Foreign educators learn from visit to Tulsa's Street School
BY SARA PLUMMER World Staff Writer
Friday, September 21, 2012
9/21/12 at 7:36 AM
Salim Nasir had the undivided attention of the students in the class at Street School on Thursday morning. He talked and answered questions about violence and terrorism in Muslim countries, how U.S. foreign policy can be perceived, and the recent protests and deaths at embassies in the Middle East.
Nasir is a senior research analyst with the International Centre for Political Violence and Terrorism Research at the S. Rajaratnam School of International Studies in Singapore.
Nasir was one of several delegates from east Asian countries touring Street School on Thursday as part of the State Department's International Visitor Leadership Program.
This initiative's theme is supporting diversity and acceptance in schools, with the goal of introducing alternative, nontraditional and cultural school programs to educators from east Asian countries.
The delegation includes people from Brunei, China, Laos, the Philippines, Singapore and Thailand.
The tour to the Tulsa area was arranged through the State Department and the Tulsa Global Alliance.
In addition to Tulsa, the delegation also visited schools in New York; Washington, D.C.; and Kalamazoo, Mich., as well as Sequoyah High School in Tahlequah, which is funded and operated by the Cherokee Nation. The group will also travel to Salt Lake City and Los Angeles before returning to their home schools and countries.
Having the group actually interact with the students gives them a chance to learn about international cultures, said Kelly McElroy, community relations director at Street School.
"It opens that world out even further," McElroy said. "It opens their eyes."
After the students asked Nasir questions about his area of expertise, he and other delegates asked the students why they attend Street School.
Rommie Gorrell, a senior, said his parents went to the alternative school and really enjoyed it.
"I love this school," he said. "The environment at this school is great. The teachers connect with you a lot better."
Saiful Marali, acting principal of the Wasan Vocational School in Brunei, said he's taught in an alternative school in Brunei and was impressed with the students at Street School.
"I'm inspired by this school and you guys," he told the class. "I taught in a school like this with students from different backgrounds. There were 15-year-olds who couldn't read or write."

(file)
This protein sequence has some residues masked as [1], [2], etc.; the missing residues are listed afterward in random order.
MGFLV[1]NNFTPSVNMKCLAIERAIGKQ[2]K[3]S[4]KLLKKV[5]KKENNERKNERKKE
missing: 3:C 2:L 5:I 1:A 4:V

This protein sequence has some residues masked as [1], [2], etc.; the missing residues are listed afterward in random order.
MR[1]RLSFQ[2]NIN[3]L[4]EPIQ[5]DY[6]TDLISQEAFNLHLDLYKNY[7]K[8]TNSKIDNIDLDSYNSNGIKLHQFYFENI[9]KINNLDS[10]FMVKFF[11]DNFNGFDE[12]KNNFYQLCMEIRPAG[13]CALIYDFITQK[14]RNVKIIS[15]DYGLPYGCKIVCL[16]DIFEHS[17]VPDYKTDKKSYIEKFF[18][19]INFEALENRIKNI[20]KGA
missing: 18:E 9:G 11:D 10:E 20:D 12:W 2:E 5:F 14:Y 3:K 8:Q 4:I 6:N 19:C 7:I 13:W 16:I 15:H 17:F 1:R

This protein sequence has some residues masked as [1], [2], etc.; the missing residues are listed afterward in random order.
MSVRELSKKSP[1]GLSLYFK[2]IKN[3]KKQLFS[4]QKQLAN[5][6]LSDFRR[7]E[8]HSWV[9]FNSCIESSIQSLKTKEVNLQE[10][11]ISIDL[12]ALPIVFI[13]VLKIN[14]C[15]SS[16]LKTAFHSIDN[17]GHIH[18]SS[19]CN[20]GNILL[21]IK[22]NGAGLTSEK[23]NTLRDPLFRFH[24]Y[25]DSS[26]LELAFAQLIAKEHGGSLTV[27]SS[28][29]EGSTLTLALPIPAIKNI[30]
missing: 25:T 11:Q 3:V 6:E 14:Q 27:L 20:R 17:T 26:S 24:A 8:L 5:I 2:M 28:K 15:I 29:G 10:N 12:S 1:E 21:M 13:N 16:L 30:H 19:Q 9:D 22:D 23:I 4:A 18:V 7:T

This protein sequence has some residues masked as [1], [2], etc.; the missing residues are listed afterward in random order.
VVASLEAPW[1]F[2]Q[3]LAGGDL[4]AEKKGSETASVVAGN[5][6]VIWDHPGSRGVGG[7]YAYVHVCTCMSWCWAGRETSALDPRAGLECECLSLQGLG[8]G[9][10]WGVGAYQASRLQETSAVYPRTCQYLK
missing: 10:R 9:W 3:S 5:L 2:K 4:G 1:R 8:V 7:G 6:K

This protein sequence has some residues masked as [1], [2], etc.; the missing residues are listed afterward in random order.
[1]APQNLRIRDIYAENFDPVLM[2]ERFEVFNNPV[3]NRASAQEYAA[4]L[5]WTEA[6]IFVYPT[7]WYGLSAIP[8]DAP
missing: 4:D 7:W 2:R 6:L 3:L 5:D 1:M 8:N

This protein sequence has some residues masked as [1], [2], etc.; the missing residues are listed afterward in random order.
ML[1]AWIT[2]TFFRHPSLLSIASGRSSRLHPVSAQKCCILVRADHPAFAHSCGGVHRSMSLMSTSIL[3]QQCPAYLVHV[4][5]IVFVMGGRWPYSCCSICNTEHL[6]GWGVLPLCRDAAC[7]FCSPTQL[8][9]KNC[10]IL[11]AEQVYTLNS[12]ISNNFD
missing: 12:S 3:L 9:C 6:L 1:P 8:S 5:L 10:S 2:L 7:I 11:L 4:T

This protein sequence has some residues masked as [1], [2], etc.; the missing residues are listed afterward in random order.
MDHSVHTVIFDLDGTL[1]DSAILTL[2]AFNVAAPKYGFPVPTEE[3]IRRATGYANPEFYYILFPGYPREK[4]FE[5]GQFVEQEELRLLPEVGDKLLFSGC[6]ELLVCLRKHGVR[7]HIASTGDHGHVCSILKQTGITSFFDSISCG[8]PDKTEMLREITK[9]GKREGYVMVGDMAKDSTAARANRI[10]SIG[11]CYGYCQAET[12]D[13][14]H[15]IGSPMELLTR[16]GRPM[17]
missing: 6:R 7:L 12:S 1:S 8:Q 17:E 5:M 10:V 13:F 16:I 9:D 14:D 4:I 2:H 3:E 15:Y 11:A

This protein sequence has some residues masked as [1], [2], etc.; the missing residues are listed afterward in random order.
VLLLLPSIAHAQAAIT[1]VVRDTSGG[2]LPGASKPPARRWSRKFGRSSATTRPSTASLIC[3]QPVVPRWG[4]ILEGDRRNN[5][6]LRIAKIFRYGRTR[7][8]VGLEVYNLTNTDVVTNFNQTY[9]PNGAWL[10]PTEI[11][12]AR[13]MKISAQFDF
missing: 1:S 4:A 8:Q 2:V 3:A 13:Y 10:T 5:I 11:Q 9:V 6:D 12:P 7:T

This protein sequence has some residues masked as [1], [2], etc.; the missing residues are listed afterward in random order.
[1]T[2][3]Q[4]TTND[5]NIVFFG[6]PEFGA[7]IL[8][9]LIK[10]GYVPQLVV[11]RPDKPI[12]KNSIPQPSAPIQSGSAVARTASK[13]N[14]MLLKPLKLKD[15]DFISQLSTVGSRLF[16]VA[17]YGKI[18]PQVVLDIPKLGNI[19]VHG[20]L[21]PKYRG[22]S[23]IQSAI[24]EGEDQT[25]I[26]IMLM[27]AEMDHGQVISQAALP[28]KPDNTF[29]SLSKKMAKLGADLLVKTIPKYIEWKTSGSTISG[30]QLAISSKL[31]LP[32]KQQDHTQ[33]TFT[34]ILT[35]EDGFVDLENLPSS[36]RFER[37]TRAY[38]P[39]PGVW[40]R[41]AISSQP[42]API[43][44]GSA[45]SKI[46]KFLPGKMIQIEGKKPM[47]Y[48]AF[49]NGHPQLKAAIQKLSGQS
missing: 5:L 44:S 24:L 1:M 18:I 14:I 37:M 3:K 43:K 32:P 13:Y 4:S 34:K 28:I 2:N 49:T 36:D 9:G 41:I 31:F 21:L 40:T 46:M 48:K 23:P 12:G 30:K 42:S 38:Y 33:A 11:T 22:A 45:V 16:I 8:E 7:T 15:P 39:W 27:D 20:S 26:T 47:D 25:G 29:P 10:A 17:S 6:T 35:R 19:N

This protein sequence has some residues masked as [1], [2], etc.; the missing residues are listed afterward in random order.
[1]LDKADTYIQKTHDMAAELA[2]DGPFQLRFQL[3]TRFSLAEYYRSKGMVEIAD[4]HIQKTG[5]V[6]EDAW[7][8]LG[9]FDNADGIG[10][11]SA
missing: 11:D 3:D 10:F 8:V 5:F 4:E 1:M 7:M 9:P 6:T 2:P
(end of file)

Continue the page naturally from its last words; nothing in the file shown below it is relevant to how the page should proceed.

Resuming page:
Marali said he's learned a lot so far on this tour of schools in the U.S.
"I see a lot of diversity, I see a lot of challenges. Things are much more complex here," he said. "I get to understand the culture, the diversity. What we see in Washington is different than what we see in New York."
Gary Cheng, an English Language Officer with the State Department, said the group has visited a variety of schools, including one for immigrant children and another devoted to children with disabilities.
Street School "has a unique challenge," said Cheng, who was impressed with the facility, faculty and students. "The staff is devoted to helping the students. The students are in good spirits. Their willing to learn, participating in the discussion."
Marali said he's seen things at all the schools that he hopes to take back to his school system and implement. At Street School, he's taken note of the relationships that form between the teachers and students and counselors.
"There's no fighting. In my school there's a lot of fighting," he said. "The classes (here) are small; that promotes the relationships."
Original Print Headline: Lessons for educators
Sara Plummer 918-581-8465
Michael Ingram (left), a senior at Street School, adds himself as a Facebook friend on Muktar Jamud's phone Thursday. Jamud, who is from the Philippines, was touring the school as part of the State Department's International Visitor Leadership Program. MIKE SIMONS/Tulsa World
Khamphouth Phommasone of Laos takes a photo while touring Street School on Thursday. MIKE SIMONS/Tulsa World
Rommie Gorrell, a senior at Street School, greets Cheewala Badklang of Thailand as she tours the school Thursday. In the center is Jared Webb, an 11th grader at the school. MIKE SIMONS/Tulsa World